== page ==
Fargo hospitals Andrea and Justin Harrington, Fergus Falls, Minn., son, Sanford Medical Center, Sunday, Dec. 17 Kylie and Mike Seaberg, Moorhead, daughter, Sanford Medical Center, Tuesday, Dec. 19 Chelsey and Wade Coffey, Fargo, daughter, Sanford Medical Center, Monday, Dec. 18 Kellie and Ryan Cigelske, Fargo, daughter, Sanford Medical Center, Monday, Dec. 18
In all of the noise emanating from the strident arguments for and against refugee resettlement in North Dakota, it's easy to forget that the state has been quietly accepting refugees since 1948, welcoming a displaced Latvian as its first. Other early refugees included people fleeing Communist Hungary and Cuba, among other countries, in the 1950s and '60s.
The Creighton University Mid-America Business Conditions Index, an economic indicator for a nine-state region stretching from Arkansas to North Dakota, dipped to a still healthy level for March, according the latest survey results. The Business Conditions Index, which ranges between 0 and 100, slipped to 60.1 from February's 60.5. This is the fourth straight month the index has advanced above growth neutral.
Minnesota Gov. Mark Dayton's behavior toward his neighbor to the west has been bizarre and petty. He seems to have gone out of his way to undermine and disparage North Dakota's priorities in several areas of public policy. In the process, the governor of one of the nation's great states looks small and vindictive.
Soon the Block 9 project will begin taking shape in downtown Fargo. Once finished, the building will rise 18 stories tall, the same height as the Radisson Hotel. The $98 million tower will include luxury condominiums, an upscale hotel, retail and office space. Its developers project the building will house 560 new jobs: 475 in offices, 50 in the hotel and 35 in retail shops. It will be a significant addition to the downtown skyline and to the city's economy.
When South Central North Dakota was beset by protesters angry over the Dakota Access Pipeline, North Dakota law enforcement officials turned to other states for help. Requests for police resources were made through the Emergency Management Assistance Compact, an agreement among states to offer mutual aid in emergent situations. The state in need posts a request. States capable of helping respond. But Minnesota Gov. Mark Dayton squashed those requests, refusing to forward them to his law enforcement agencies.
The demonized Dakota Access Pipeline will go into service soon, likely early this week, and will begin delivering 470,000 barrels of Bakken crude oil every day to a distribution hub, providing better access to important markets. In all the pandemonium over the pipeline, with months of noisy protests, the importance of the pipeline to North Dakota has been overshadowed. The Dakota Access Pipeline will make North Dakota's roads and railroad crossings safer, a big plus for public safety. It has the capacity to eliminate 500 to 740 rail cars or more than 250 trucks each day.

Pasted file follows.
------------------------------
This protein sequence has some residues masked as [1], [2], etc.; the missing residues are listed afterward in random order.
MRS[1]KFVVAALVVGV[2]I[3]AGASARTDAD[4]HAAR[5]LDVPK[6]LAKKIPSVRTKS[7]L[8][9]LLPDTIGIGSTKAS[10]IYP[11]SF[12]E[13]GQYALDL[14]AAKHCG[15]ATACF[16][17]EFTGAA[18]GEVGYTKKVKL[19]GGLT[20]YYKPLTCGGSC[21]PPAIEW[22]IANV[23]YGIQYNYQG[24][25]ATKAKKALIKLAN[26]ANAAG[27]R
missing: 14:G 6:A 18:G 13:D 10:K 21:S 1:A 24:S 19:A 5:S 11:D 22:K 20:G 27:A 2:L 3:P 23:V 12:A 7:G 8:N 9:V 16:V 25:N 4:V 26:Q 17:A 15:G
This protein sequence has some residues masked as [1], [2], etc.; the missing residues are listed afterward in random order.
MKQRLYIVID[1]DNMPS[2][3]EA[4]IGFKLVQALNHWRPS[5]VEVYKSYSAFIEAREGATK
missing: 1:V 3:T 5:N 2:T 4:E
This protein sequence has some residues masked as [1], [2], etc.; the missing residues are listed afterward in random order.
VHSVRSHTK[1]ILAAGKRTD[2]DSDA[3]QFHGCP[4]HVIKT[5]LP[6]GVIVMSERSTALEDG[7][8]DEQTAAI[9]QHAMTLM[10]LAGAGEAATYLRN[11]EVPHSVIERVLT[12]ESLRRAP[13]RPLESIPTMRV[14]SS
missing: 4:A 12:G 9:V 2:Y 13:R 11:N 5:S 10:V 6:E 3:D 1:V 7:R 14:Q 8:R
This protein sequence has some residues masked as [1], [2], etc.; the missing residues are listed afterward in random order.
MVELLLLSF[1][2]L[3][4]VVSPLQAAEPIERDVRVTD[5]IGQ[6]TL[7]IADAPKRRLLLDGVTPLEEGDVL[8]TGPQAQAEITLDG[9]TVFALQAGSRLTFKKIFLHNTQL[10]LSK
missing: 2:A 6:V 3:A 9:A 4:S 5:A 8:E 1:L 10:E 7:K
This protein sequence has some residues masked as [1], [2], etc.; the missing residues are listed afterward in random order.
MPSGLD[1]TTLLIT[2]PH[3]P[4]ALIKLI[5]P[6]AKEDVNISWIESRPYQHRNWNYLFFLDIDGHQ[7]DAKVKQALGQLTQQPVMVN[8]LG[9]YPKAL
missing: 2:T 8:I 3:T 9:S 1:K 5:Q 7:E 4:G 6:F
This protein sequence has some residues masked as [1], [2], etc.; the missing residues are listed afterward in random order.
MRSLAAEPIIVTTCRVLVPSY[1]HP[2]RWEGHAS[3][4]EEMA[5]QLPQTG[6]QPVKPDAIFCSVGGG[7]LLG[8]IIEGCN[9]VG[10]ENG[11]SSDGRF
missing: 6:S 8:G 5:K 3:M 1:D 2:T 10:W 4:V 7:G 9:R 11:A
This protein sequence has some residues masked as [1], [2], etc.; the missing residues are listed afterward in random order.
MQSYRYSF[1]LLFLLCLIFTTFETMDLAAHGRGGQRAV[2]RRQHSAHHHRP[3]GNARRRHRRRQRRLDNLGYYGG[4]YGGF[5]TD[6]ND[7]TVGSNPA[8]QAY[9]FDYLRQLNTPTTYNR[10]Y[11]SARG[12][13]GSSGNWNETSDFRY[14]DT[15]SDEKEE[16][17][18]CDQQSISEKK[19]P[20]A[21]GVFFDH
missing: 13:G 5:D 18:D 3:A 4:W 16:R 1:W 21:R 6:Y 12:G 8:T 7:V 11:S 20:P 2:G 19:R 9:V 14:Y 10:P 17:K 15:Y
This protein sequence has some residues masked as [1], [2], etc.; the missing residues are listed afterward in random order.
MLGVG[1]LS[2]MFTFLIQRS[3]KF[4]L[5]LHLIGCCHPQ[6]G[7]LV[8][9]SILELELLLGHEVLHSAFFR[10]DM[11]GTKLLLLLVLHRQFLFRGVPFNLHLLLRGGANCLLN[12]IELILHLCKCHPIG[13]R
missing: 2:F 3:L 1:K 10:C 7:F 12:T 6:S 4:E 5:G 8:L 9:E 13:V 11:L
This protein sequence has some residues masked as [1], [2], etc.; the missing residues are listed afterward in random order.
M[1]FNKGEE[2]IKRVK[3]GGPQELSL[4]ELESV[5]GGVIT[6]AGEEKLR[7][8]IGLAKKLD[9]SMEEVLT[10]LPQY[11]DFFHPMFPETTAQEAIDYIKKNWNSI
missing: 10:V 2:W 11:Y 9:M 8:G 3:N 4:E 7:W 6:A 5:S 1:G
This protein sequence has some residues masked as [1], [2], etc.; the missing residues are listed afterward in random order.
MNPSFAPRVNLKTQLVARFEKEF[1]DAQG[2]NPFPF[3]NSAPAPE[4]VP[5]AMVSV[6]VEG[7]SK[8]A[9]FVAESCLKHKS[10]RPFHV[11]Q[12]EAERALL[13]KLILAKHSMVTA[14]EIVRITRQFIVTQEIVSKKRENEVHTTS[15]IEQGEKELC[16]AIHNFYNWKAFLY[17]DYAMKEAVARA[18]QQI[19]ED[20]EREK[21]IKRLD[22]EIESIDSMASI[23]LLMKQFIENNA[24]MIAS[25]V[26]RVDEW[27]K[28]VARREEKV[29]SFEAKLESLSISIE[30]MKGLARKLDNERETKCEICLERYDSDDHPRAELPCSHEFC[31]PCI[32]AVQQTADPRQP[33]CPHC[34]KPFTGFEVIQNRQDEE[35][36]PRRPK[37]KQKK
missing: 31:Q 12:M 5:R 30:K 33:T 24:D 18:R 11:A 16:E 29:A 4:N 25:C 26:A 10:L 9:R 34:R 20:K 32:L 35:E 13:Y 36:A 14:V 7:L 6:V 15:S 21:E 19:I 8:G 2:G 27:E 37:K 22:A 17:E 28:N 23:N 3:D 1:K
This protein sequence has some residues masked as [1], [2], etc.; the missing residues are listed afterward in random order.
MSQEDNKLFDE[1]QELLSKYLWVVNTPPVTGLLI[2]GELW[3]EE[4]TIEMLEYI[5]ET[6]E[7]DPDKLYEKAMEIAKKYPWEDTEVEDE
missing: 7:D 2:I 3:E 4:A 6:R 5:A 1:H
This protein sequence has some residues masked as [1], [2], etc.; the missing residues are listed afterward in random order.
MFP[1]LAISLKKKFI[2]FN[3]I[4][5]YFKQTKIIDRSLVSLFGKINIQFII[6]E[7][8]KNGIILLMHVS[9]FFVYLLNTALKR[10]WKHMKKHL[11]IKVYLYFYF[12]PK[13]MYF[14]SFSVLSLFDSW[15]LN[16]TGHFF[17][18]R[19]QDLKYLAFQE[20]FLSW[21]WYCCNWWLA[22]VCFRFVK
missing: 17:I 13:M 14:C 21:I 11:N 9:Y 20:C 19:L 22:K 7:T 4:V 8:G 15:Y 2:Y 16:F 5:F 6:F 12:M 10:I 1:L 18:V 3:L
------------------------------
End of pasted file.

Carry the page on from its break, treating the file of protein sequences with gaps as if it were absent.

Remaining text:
FARGO — If you want to eschew the traditional Valentine's Day itinerary for something more altruistic, head to NDSU for "The Vagina Monologues." The episodic play by Eve Ensler includes a number of monologues performed by various women. Each monologue is written from the perspective of a vagina. Topics range from sex, love, rape, masturbation, genital mutilation, birth and menstruation. The monologues strive to indicate the vagina is a tool of female empowerment. Tickets are $7 for the public. Proceeds will be donated to the Rape & Abuse Crisis Center.
The ancient Greeks recognized six different kinds of love, yet every Valentine's Day, we seem to focus only on romantic love (those groovy Greeks referred to sexual passion as "eros"). Yet our relationships extend far beyond just significant others. So this Valentine's Day, we wanted to celebrate lots of different types of love and all the people we celebrate with — whether you're with your family, a group of beloved friends or by yourself. Fast facts
BISMARCK – The Governor's Prevention Advisory Council on Drugs and Alcohol will meet from 1:30 to 4 p.m. Thursday, April 28, in the Fort Union Room of the Capitol at 600 E. Boulevard Ave.